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National survey of chief pediatric residents' attitudes, practices, and training in collaborating with schools
ARTICLE

, University of Texas at Austin Dell Medical School, United States ; , Rutgers University, United States ; , Michigan State University, United States ; , , , , , Rutgers University, United States

Journal of Interprofessional Education & Practice Volume 15, Number 1, ISSN 2405-4526 Publisher: Elsevier Ltd

Abstract

The American Academy of Pediatrics recommends that pediatricians be trained to collaborate with school personnel and has stated that inadequate collaboration across systems is a contributor to suboptimal health care. Mail-based surveys were used to target chief residents of all pediatric residency programs in the United States (N = 214). Participants completed a 25-item survey inquiring about training, attitudes, and practices in collaborating with schools. A 68.6% response rate was obtained. The majority of respondents (73.5%) view collaboration with school personnel as important or very important and believe it improves overall patient care. However, 30.7% of respondents reported to never have collaborated with school personnel, and 47.8% reported doing so only once or twice a year. Further, 41.3% of respondents felt that school collaboration is not feasible for most pediatricians due to barriers including limited time, scheduling issues, and knowing how to contact relevant school personnel. Most respondents reported that school collaboration was rarely addressed in residency training.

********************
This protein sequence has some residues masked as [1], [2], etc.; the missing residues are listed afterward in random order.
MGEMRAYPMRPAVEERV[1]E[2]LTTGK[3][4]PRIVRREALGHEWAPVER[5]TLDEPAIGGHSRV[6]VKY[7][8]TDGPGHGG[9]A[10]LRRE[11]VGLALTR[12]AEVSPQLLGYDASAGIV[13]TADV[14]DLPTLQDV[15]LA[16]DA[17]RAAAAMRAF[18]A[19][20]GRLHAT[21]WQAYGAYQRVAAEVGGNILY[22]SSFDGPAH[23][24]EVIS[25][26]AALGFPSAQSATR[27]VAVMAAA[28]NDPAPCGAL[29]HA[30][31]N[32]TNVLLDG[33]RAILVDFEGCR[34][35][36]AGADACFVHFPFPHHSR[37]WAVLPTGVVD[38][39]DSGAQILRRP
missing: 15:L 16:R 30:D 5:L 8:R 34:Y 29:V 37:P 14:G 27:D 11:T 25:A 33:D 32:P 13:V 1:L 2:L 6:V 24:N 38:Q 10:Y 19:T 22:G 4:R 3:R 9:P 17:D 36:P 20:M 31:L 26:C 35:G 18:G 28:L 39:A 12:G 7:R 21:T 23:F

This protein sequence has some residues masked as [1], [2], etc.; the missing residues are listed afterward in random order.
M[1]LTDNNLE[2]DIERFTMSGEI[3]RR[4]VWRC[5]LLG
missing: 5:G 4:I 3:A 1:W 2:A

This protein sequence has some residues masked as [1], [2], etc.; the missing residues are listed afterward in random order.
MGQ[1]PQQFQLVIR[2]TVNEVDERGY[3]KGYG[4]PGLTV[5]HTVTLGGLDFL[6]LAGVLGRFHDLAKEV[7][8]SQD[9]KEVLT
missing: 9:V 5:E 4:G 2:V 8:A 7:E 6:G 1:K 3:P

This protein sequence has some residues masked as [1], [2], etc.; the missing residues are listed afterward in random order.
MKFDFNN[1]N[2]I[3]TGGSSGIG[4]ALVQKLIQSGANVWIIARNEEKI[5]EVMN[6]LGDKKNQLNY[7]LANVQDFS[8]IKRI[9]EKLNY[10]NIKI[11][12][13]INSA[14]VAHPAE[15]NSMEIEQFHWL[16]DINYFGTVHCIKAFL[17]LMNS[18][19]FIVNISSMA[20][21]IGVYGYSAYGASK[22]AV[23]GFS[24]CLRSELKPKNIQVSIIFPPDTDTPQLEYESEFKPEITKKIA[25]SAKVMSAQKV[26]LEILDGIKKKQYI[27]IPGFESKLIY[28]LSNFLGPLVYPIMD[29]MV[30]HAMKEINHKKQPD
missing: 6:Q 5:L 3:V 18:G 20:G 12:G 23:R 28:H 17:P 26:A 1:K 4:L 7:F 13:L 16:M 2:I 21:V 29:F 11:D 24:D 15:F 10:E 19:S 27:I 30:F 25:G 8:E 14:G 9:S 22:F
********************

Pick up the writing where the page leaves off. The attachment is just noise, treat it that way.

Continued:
Citation

Shahidullah, J.D., Forman, S.G., Palejwala, M.H., Chaudhuri, A., Pincus, L.E., Lee, E., Shafrir, R. & Barone, C. (2019). National survey of chief pediatric residents' attitudes, practices, and training in collaborating with schools. Journal of Interprofessional Education & Practice, 15(1), 82-87. Elsevier Ltd. Retrieved April 20, 2019 from .

This record was imported from Journal of Interprofessional Education & Practice on March 15, 2019. Journal of Interprofessional Education & Practice is a publication of Elsevier.

Full text is availabe on Science Direct: http://dx.doi.org/10.1016/j.xjep.2019.02.008

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